Mann takes a scatter gun to all such work suggesting that they have given up the fight today and effectively cleared the way for the very catastrophic disaster they predict.
The book is absolutely correct in taking aim at any emphasis on personal or lifestyle behaviours as a remedy, although it is odd that he should again criticise those scientists and campaigners who now refuse air travel or have stopped meat eating. It’s perfectly fine to make such changes provided you don’t then pretend that such lifestyle changes are a panacea for the planet and for everyone. That would indeed be letting the fossil fuel corporations off the hook. Anderson, for example, won’t fly but is clear he doesn’t wish to force such personal actions on ordinary people as any kind of solution for systemic causes of the crisis.
The problem with Mann’s book is that he doesn’t differentiate between outright deniers, stooges of corporate greed and those on the left who have critiqued market mechanisms and capitalism’s reaction to the crisis in general. For Mann any criticism of the Democratic Party, for example, of ‘enlightened’ capitalists, or of their neoliberal variant is lumped together with dubious doomers and deniers.
Mann’s claim about how market mechanisms “solved” the crisis of acid rain in the 90s is greatly overstated and not really the full story. Even taken at face value it took two decades for the US and Europe to respond to the issue and the destruction of life in dead lakes and forests. The cap and trade system introduced to deal with it was fought by vested industrial interests and similar arguments of denial now used with climate were employed. While sulfur emissions were eventually reduced and life returned to damaged ecosystems in North America and Europe the lesson is hardly that market mechanisms are a panacea for all environmental crisis.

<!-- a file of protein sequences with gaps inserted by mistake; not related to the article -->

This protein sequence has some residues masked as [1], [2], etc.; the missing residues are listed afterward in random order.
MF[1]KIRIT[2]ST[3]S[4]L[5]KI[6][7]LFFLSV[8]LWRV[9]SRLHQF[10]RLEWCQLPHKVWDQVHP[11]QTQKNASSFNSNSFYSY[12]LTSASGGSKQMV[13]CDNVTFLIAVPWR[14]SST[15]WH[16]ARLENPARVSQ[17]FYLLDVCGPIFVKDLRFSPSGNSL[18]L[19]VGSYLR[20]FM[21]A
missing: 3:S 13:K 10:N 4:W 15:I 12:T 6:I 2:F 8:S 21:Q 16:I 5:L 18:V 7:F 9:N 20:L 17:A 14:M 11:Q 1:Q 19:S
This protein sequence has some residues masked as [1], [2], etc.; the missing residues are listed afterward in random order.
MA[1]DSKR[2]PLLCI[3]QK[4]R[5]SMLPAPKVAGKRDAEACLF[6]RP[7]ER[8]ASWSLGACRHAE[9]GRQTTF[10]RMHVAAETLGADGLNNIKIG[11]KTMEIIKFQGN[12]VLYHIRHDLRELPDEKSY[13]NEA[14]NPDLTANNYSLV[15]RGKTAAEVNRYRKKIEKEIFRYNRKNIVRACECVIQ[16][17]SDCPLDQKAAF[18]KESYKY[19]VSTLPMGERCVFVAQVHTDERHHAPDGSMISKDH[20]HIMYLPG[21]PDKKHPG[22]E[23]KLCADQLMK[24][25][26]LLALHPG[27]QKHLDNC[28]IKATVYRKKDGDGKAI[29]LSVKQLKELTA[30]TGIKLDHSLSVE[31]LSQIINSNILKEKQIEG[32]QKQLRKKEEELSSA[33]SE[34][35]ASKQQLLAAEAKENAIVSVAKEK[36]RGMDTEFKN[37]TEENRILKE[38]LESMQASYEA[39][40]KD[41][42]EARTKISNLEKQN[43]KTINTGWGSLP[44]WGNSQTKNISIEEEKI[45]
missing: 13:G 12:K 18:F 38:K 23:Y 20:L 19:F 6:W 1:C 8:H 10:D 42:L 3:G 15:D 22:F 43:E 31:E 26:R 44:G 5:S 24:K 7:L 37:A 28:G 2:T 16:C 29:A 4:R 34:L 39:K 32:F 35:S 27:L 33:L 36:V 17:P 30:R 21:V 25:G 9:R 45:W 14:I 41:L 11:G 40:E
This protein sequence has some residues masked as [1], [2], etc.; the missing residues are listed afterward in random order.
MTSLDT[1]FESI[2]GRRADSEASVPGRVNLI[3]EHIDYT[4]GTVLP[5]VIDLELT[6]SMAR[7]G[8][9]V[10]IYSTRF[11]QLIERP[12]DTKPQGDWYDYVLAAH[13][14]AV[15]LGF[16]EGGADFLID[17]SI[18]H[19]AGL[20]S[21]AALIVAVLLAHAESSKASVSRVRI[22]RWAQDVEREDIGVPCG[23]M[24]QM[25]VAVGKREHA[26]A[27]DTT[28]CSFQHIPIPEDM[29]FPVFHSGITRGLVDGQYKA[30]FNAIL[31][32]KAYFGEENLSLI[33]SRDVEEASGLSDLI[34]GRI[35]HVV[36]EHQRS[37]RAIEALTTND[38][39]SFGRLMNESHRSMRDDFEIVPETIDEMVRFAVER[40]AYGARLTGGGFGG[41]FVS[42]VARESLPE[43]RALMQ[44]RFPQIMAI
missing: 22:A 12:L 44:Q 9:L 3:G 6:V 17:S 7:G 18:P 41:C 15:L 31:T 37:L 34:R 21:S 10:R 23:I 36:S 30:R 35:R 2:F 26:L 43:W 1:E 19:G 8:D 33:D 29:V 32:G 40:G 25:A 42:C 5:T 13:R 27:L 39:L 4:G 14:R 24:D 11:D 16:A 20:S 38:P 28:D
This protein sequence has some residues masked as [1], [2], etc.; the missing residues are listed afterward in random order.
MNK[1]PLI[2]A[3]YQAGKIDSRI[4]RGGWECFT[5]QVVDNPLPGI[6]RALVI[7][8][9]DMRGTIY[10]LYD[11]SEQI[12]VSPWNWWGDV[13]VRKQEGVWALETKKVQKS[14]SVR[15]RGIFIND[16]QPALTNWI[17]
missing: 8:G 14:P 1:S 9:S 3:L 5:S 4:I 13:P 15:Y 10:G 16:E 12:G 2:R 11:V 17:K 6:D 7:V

The forces in the fossil fuel industry are much more entrenched and deeply embedded in capitalism than the ones that produced sulfur dioxide. The technical steps taken did not require a rupture which would threaten the world’s most powerful and richest corporations. And the actual issue hasn’t been solved as developing countries grapple with the same pollution as geographies of production move across the globe. It is deeply ironic that George Bush senior becomes a hero for Mann for passing a Clean Air Act that tackled the emissions of sulfur and nitrous oxides. Mann seems to have forgotten that he also waged the first Gulf War in Kuwait on behalf of oil companies. The relatively localised nature and possible ameliorating steps in dealing with acid rain pale into comparison with the steps needed in climate crisis. A cap and trade system for climate has been tried and is failing.